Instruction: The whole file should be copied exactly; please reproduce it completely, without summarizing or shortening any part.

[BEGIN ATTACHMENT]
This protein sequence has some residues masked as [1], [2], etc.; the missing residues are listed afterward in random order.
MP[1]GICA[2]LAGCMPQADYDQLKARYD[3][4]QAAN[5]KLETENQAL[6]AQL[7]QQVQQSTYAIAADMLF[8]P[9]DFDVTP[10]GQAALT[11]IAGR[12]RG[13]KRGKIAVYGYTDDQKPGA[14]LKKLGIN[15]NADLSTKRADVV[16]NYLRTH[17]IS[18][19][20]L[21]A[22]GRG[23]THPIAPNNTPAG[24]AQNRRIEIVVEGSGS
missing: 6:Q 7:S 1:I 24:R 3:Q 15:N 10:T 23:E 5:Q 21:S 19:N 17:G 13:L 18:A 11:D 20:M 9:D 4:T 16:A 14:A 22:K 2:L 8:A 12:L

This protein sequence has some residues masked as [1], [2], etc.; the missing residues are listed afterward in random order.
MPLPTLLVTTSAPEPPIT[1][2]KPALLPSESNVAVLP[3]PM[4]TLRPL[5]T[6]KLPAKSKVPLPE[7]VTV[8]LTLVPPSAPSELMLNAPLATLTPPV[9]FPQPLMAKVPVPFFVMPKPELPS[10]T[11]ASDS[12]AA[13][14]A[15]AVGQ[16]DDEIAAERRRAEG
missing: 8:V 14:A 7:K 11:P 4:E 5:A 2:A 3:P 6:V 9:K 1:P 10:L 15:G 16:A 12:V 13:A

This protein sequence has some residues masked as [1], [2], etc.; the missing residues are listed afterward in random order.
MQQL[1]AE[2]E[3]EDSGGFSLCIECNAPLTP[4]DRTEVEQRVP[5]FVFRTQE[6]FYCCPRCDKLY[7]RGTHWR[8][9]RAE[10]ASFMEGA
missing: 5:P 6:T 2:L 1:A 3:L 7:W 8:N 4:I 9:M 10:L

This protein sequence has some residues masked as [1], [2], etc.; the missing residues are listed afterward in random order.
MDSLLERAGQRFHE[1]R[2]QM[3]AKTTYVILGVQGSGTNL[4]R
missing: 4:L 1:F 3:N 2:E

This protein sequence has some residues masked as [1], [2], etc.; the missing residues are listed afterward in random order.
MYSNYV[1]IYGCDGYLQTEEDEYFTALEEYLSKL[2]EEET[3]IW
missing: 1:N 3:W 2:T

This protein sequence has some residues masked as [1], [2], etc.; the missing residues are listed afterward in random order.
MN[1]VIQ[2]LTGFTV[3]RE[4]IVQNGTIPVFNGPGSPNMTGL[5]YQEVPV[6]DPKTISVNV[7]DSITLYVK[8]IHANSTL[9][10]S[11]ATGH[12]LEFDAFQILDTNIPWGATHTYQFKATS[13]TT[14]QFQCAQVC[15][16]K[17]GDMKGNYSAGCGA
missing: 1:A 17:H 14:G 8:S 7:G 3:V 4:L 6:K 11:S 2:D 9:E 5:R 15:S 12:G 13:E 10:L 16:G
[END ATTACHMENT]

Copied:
This protein sequence has some residues masked as [1], [2], etc.; the missing residues are listed afterward in random order.
MP[1]GICA[2]LAGCMPQADYDQLKARYD[3][4]QAAN[5]KLETENQAL[6]AQL[7]QQVQQSTYAIAADMLF[8]P[9]DFDVTP[10]GQAALT[11]IAGR[12]RG[13]KRGKIAVYGYTDDQKPGA[14]LKKLGIN[15]NADLSTKRADVV[16]NYLRTH[17]IS[18][19][20]L[21]A[22]GRG[23]THPIAPNNTPAG[24]AQNRRIEIVVEGSGS
missing: 6:Q 7:S 1:I 24:R 3:Q 15:N 10:T 23:E 5:Q 21:S 19:N 17:G 13:L 18:A 11:D 20:M 9:D 4:T 16:A 14:A 22:K 2:L 8:A 12:L

This protein sequence has some residues masked as [1], [2], etc.; the missing residues are listed afterward in random order.
MPLPTLLVTTSAPEPPIT[1][2]KPALLPSESNVAVLP[3]PM[4]TLRPL[5]T[6]KLPAKSKVPLPE[7]VTV[8]LTLVPPSAPSELMLNAPLATLTPPV[9]FPQPLMAKVPVPFFVMPKPELPS[10]T[11]ASDS[12]AA[13][14]A[15]AVGQ[16]DDEIAAERRRAEG
missing: 8:V 14:A 7:K 11:P 4:E 5:A 2:A 3:P 6:V 9:K 1:P 10:L 15:G 16:A 12:V 13:A

This protein sequence has some residues masked as [1], [2], etc.; the missing residues are listed afterward in random order.
MQQL[1]AE[2]E[3]EDSGGFSLCIECNAPLTP[4]DRTEVEQRVP[5]FVFRTQE[6]FYCCPRCDKLY[7]RGTHWR[8][9]RAE[10]ASFMEGA
missing: 5:P 6:T 2:L 1:A 3:L 7:W 8:N 4:I 9:M 10:L

This protein sequence has some residues masked as [1], [2], etc.; the missing residues are listed afterward in random order.
MDSLLERAGQRFHE[1]R[2]QM[3]AKTTYVILGVQGSGTNL[4]R
missing: 4:L 1:F 3:N 2:E

This protein sequence has some residues masked as [1], [2], etc.; the missing residues are listed afterward in random order.
MYSNYV[1]IYGCDGYLQTEEDEYFTALEEYLSKL[2]EEET[3]IW
missing: 1:N 3:W 2:T

This protein sequence has some residues masked as [1], [2], etc.; the missing residues are listed afterward in random order.
MN[1]VIQ[2]LTGFTV[3]RE[4]IVQNGTIPVFNGPGSPNMTGL[5]YQEVPV[6]DPKTISVNV[7]DSITLYVK[8]IHANSTL[9][10]S[11]ATGH[12]LEFDAFQILDTNIPWGATHTYQFKATS[13]TT[14]QFQCAQVC[15][16]K[17]GDMKGNYSAGCGA
missing: 1:A 17:H 14:G 8:S 7:G 3:V 4:L 6:K 11:S 2:D 9:E 5:R 15:S 12:G 13:E 10:L 16:G